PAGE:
After an end-of-incentives derived surge in June, July saw the expected hangover, with the Chinese plug-in vehicle market dropping 7% year over year (YoY), and the 70,000 units of last month representing less than half of the deliveries of the previous month.
Plug-in hybrids (PHEVs) sank 22% YoY in July, their worst drop in over two years, while, amazingly, fully electric vehicles (BEVs) still managed to grow, if only by 1%, despite the gloom all around them (the overall market also dropped 4%).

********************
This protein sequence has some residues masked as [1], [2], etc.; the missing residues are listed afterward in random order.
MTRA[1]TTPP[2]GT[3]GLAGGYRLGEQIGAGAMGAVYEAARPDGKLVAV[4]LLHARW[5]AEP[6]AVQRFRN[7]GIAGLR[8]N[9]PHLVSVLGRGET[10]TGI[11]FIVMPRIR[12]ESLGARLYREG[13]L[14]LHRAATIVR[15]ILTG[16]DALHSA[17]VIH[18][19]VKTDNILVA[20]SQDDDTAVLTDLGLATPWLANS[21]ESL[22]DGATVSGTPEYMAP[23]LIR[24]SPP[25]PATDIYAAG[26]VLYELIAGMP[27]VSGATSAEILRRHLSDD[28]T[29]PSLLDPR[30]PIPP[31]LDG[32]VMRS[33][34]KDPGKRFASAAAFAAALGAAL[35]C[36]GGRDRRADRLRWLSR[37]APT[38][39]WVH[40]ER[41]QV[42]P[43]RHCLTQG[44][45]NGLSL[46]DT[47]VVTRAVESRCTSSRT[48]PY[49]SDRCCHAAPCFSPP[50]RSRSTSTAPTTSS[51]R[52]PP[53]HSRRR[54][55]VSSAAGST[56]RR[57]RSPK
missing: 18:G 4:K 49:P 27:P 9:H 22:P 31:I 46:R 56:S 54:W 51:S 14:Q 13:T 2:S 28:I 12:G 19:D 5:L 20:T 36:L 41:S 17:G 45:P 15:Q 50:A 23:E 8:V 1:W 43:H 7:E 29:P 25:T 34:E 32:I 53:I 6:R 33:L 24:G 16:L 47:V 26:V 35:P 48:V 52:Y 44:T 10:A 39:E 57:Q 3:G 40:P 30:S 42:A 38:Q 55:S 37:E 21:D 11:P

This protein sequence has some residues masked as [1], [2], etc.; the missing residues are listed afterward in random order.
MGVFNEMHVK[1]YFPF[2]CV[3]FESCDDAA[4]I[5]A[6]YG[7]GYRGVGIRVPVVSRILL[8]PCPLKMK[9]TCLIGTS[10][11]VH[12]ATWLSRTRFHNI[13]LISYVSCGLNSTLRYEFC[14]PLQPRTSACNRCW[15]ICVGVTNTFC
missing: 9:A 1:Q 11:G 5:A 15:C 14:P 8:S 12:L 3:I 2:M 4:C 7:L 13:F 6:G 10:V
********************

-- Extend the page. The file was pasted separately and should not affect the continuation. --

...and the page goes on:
The reason for this drop lies in the subsidy changes that happened on June 26, when “new energy vehicle” (NEV) subsidies were cut off completely for vehicles with less than 250 km of electric range and those with higher range saw their subsidies halved, which made some models peak in June.
China is the most fascinating and fast evolving plug-in market on Earth.
Summarizing some of the big factors, several changes are happening at the same time:
- foreign OEMs are trying to get a piece of the NEV cake (i.e., avoid fines imposed by the new quota system),
- local automakers are scaling up production with a never-ending slew of ever more competitive models,
- and there’s a race for survival of the several EV startups on the market.
Reference- Clean Technica